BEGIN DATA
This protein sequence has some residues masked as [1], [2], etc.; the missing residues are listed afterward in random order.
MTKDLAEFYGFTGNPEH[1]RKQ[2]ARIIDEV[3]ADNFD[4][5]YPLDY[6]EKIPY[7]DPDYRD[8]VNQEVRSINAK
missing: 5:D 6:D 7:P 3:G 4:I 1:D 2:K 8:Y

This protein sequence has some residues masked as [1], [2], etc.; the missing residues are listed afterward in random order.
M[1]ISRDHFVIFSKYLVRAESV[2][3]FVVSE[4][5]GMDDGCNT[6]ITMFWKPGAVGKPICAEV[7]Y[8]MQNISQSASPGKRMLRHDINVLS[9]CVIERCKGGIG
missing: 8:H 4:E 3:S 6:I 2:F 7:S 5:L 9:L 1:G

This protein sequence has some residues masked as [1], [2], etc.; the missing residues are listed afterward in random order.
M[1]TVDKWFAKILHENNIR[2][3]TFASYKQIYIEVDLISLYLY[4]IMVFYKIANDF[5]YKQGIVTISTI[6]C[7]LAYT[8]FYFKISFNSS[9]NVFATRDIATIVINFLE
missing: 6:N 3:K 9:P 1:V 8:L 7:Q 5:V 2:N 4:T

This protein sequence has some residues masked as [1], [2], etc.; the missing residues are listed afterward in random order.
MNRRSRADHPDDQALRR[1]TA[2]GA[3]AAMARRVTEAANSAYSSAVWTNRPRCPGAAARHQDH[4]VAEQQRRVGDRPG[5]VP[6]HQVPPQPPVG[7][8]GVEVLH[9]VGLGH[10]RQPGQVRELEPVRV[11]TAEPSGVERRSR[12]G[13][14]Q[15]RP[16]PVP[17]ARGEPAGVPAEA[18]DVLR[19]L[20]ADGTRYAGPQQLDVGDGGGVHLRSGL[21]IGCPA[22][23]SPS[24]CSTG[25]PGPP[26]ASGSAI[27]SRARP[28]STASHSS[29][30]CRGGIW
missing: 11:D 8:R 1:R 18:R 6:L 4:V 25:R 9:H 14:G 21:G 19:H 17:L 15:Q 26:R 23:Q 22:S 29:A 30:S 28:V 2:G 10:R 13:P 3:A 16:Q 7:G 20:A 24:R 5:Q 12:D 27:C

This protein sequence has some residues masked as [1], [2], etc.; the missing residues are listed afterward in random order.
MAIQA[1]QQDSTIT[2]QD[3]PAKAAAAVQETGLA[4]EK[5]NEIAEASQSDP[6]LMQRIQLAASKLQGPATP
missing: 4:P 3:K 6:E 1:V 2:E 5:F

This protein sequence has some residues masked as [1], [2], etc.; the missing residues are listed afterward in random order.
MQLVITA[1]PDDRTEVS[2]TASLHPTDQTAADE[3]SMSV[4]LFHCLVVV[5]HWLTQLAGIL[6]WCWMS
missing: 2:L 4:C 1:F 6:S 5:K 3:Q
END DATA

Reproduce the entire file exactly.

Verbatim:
This protein sequence has some residues masked as [1], [2], etc.; the missing residues are listed afterward in random order.
MTKDLAEFYGFTGNPEH[1]RKQ[2]ARIIDEV[3]ADNFD[4][5]YPLDY[6]EKIPY[7]DPDYRD[8]VNQEVRSINAK
missing: 5:D 6:D 7:P 3:G 4:I 1:D 2:K 8:Y

This protein sequence has some residues masked as [1], [2], etc.; the missing residues are listed afterward in random order.
M[1]ISRDHFVIFSKYLVRAESV[2][3]FVVSE[4][5]GMDDGCNT[6]ITMFWKPGAVGKPICAEV[7]Y[8]MQNISQSASPGKRMLRHDINVLS[9]CVIERCKGGIG
missing: 8:H 4:E 3:S 6:I 2:F 7:S 5:L 9:L 1:G

This protein sequence has some residues masked as [1], [2], etc.; the missing residues are listed afterward in random order.
M[1]TVDKWFAKILHENNIR[2][3]TFASYKQIYIEVDLISLYLY[4]IMVFYKIANDF[5]YKQGIVTISTI[6]C[7]LAYT[8]FYFKISFNSS[9]NVFATRDIATIVINFLE
missing: 6:N 3:K 9:P 1:V 8:L 7:Q 5:V 2:N 4:T

This protein sequence has some residues masked as [1], [2], etc.; the missing residues are listed afterward in random order.
MNRRSRADHPDDQALRR[1]TA[2]GA[3]AAMARRVTEAANSAYSSAVWTNRPRCPGAAARHQDH[4]VAEQQRRVGDRPG[5]VP[6]HQVPPQPPVG[7][8]GVEVLH[9]VGLGH[10]RQPGQVRELEPVRV[11]TAEPSGVERRSR[12]G[13][14]Q[15]RP[16]PVP[17]ARGEPAGVPAEA[18]DVLR[19]L[20]ADGTRYAGPQQLDVGDGGGVHLRSGL[21]IGCPA[22][23]SPS[24]CSTG[25]PGPP[26]ASGSAI[27]SRARP[28]STASHSS[29][30]CRGGIW
missing: 11:D 8:R 1:R 18:R 6:L 4:V 25:R 9:H 14:G 21:G 19:H 17:L 15:Q 26:R 23:Q 22:S 29:A 30:S 28:V 2:G 10:R 13:P 3:A 16:Q 7:G 20:A 24:R 5:Q 12:D 27:C

This protein sequence has some residues masked as [1], [2], etc.; the missing residues are listed afterward in random order.
MAIQA[1]QQDSTIT[2]QD[3]PAKAAAAVQETGLA[4]EK[5]NEIAEASQSDP[6]LMQRIQLAASKLQGPATP
missing: 4:P 3:K 6:E 1:V 2:E 5:F

This protein sequence has some residues masked as [1], [2], etc.; the missing residues are listed afterward in random order.
MQLVITA[1]PDDRTEVS[2]TASLHPTDQTAADE[3]SMSV[4]LFHCLVVV[5]HWLTQLAGIL[6]WCWMS
missing: 2:L 4:C 1:F 6:S 5:K 3:Q